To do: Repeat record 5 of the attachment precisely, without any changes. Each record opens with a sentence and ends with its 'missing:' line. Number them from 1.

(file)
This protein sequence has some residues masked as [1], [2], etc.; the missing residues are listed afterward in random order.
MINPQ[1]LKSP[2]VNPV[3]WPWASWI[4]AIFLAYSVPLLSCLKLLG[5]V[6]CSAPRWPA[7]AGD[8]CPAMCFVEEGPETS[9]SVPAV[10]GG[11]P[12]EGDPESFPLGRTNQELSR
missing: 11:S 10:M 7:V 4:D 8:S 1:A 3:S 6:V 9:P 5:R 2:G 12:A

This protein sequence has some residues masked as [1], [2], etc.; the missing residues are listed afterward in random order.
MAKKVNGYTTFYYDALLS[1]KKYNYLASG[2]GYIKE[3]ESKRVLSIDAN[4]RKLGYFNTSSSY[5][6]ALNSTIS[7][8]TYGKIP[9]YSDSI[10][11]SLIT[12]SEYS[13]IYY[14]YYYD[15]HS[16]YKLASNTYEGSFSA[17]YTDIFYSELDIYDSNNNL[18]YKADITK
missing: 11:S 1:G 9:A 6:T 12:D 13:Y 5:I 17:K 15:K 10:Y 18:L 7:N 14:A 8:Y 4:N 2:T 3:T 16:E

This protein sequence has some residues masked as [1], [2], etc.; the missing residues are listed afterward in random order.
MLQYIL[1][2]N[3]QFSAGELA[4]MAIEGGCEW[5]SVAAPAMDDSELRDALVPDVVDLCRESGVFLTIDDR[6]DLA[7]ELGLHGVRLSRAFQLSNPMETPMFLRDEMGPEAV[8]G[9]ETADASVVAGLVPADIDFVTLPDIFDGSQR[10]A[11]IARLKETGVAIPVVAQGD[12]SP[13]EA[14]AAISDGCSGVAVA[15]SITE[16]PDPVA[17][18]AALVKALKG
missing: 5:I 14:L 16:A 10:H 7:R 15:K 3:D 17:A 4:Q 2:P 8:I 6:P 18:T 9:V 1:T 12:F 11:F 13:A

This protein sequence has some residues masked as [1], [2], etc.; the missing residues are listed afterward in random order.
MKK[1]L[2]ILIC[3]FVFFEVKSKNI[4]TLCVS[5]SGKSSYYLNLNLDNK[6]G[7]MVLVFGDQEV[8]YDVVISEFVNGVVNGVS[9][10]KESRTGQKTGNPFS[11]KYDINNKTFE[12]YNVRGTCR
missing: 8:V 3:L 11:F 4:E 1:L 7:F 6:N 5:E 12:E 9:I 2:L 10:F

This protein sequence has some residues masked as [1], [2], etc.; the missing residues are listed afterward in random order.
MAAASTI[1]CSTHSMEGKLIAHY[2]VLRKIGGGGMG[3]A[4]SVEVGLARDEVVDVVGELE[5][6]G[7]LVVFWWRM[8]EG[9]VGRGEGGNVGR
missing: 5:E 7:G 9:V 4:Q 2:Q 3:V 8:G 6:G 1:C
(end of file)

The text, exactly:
This protein sequence has some residues masked as [1], [2], etc.; the missing residues are listed afterward in random order.
MAAASTI[1]CSTHSMEGKLIAHY[2]VLRKIGGGGMG[3]A[4]SVEVGLARDEVVDVVGELE[5][6]G[7]LVVFWWRM[8]EG[9]VGRGEGGNVGR
missing: 5:E 7:G 9:V 4:Q 2:Q 3:V 8:G 6:G 1:C